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Shvetank Shah, executive director at advisory firm CEB, says that the future of technology is here and now, and to maintain competitive advantage, CIOs need to understand what's coming down the pipeline.
In this SearchCIO.com video interview, filmed at the 2012 MIT Sloan CIO Symposium in Cambridge, Mass., Shah discusses mobile technologies, cloud computing and business intelligence, as well as the future potential for IT convergence and how CIOs can build stronger relationships with the C-suite.
Read a partial transcript from the interview below, and watch the video to learn more about what CIOs should know about the future of technology. Be sure to check out the first part of the interview here.
SearchCIO.com: What is the next thing we are going to see in technology? Is it something we haven't thought of?
Shvetank Shah: We increasingly see, from an organizational, functional perspective, that IT organizations blur into other corporate functions to create global business services, shared services organizations, where you have IT, finance, HR -- think of all the central functions -- essentially held under one box.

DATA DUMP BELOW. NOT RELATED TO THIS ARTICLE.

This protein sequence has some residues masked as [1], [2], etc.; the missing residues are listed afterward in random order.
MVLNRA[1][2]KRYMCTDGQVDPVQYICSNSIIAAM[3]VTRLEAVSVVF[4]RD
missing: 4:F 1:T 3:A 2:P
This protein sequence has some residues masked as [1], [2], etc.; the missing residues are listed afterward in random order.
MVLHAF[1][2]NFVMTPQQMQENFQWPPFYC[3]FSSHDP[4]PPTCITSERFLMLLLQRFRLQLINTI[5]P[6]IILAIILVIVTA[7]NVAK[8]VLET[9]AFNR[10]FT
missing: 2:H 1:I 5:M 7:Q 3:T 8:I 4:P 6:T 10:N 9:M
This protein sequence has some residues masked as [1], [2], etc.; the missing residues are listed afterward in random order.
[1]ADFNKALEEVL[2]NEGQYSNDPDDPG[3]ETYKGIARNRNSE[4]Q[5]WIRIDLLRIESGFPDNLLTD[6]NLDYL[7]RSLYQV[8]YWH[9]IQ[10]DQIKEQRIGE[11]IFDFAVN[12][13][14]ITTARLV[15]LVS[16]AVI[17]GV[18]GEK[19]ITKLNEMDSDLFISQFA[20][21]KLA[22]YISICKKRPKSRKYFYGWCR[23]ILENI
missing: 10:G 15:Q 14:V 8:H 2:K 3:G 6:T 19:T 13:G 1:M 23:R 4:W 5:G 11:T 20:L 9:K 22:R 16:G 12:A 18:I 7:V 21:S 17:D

The question is: Does the CIO want to run that? How is the CEO going to pick the owner? Then, how do you create end-to-end services? … Think about an end-to-end business service that is offered by this global business/multifunctional shared services organization that comes to you and says, 'Look, for $50, $150 or whatever the price is, you just talk to me. I am the head of the relocating service, and I will take care of the back end.' And the back end is completely oblique to me, because I don't need to care about it as a business owner. That is, organizationally, one of the trends we are seeing.
The second trend we are starting to see is more information projects -- and it is going to happen at a scale that is faster and faster, especially around collaboration, which is still an unsolved problem. We talked about video and how you get [remote] people to talk to one another and build better relationships than they would over phone or email. That is certainly one part of the problem. The other part of the problem is: How do you share files? How do you share information? How do you manage all of that knowledge? We haven't seen great solutions on that front, but I'm sure we will see more [focus on] that.
The third is what I like to think about as the future of work and the nature of productivity. So organizations, large companies, have permanently changed organizational shapes coming out of the recession. They have become flatter. Many layers of management went away and they are not coming back, and they have suddenly become more global. In that new global, flat organization, where teams are more dispersed, we need to understand what makes people more productive. I don't think we fully understand that yet.